That’s the subject of a post by Steve Mintz, the Executive Director of the University of Texas System’s Institute for Transformational Learning over at Inside Higher Education. Given how important a talented workforce is to economic development, economic developers need to monitor these trends as closely as colleges and universities. Here are some of the big changes Mr. Mintz sees for learning in the 21st Century:
It will be data-driven.
Courses taught at scale will give us unprecedented insights into how students learn. Embedded assessments will allow us to better understand how students navigate the learning experience and interact with the course material. We will better be able to identify gaps in learners’ understanding and confusions shared by groups of students. We will learn more than we ever have about the differences between successful and unsuccessful students, and what successful learners do to master a specific skills or concept. In addition, data will enhance our understanding of how students respond to different pedagogical strategies.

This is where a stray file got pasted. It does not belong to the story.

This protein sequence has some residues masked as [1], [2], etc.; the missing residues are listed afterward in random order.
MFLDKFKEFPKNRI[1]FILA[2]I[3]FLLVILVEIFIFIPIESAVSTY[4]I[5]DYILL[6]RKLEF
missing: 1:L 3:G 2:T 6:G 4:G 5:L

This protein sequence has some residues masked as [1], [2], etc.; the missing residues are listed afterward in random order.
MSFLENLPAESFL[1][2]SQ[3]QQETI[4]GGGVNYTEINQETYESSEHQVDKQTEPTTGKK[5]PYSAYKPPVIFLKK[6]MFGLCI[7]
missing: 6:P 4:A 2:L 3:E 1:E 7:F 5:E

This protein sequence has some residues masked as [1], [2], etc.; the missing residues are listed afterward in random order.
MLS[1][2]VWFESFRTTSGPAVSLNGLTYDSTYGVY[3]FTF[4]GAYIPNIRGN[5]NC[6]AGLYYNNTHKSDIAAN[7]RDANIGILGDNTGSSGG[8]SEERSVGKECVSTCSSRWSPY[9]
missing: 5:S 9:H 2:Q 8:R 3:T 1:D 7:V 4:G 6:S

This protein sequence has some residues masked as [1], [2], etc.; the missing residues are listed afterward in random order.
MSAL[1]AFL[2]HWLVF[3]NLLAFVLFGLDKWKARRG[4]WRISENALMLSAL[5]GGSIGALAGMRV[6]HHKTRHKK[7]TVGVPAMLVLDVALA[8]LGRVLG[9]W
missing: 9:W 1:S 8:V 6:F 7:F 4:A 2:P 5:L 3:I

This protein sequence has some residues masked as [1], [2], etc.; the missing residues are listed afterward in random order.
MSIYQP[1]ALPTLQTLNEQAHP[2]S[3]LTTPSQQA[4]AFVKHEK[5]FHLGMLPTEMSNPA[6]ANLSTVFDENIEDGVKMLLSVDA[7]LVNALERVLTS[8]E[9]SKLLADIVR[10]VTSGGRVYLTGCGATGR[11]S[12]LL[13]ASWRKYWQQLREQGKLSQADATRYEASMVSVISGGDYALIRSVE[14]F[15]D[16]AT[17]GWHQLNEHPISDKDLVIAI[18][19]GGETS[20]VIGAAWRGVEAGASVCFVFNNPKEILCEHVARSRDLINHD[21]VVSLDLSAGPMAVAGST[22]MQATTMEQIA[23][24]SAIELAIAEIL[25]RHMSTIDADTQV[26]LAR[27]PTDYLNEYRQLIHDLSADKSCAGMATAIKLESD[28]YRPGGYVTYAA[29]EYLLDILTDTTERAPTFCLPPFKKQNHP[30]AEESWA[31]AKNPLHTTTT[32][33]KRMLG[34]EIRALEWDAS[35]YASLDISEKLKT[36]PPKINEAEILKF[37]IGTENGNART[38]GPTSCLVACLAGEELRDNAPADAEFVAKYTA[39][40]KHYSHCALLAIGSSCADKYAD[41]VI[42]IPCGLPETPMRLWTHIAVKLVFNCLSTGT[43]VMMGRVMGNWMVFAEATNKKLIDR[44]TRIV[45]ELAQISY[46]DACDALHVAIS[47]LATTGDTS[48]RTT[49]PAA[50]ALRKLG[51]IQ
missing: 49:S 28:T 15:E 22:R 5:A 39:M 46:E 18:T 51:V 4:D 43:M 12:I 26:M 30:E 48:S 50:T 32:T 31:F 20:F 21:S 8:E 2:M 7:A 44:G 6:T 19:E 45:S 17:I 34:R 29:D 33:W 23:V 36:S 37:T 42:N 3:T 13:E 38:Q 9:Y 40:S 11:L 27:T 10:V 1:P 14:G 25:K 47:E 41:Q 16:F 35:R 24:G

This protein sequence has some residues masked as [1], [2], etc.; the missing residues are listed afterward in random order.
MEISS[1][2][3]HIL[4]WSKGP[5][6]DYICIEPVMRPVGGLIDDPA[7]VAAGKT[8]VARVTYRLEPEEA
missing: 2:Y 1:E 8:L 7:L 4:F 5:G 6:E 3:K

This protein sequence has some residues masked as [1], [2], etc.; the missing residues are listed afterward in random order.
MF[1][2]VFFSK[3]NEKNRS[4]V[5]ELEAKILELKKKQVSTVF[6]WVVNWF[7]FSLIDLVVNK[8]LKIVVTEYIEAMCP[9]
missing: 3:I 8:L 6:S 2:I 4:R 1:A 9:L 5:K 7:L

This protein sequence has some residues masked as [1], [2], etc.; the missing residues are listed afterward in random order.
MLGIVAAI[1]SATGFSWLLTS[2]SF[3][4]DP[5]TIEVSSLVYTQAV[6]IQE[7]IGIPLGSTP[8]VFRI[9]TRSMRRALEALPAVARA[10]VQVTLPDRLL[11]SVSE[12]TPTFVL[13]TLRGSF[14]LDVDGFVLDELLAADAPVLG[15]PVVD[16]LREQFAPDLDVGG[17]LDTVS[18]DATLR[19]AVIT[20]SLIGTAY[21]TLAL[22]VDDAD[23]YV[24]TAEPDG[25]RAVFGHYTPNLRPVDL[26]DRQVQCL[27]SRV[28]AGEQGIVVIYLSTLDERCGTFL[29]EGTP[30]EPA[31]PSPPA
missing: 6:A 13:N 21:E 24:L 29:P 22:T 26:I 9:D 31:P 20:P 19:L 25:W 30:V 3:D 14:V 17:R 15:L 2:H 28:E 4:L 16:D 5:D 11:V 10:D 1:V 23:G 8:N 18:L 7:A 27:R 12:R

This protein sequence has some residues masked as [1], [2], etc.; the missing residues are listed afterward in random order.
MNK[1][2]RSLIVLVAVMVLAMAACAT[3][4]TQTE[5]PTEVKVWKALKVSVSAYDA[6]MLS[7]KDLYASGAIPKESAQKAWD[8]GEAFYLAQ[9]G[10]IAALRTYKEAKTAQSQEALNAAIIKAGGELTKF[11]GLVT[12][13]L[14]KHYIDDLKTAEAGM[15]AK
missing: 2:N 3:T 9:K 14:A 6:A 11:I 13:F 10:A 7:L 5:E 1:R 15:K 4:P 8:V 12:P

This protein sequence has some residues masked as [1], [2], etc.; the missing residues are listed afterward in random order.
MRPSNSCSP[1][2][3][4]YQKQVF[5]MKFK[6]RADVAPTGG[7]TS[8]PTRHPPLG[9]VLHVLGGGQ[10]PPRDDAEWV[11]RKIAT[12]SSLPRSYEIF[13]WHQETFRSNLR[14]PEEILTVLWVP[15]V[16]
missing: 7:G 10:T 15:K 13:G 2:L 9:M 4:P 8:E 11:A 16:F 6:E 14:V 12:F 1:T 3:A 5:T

It will be personalized.
Just as marketing, retailing, journalism, and entertainment programming have become more personalized, so, too, will higher education. Courses will become more individualized as instructors embrace adaptive learning, which will customize students’ learning pathways. Courses with embedded diagnostics will offer just-in-time remediation and enrichment activities to students, while learning dashboards will allow instructors, coaches, and advisers to intervene with real-time data.
It will take advantage of technology in ways that truly enhance the learning experience.
. . . .These technologies will allow for learning anytime, anywhere. These technologies are connectivist, facilitating interaction of students to other learners, instructors and coaches, and experts.
You might not agree with all of his prognostications, but it is an interesting read. The full post is here.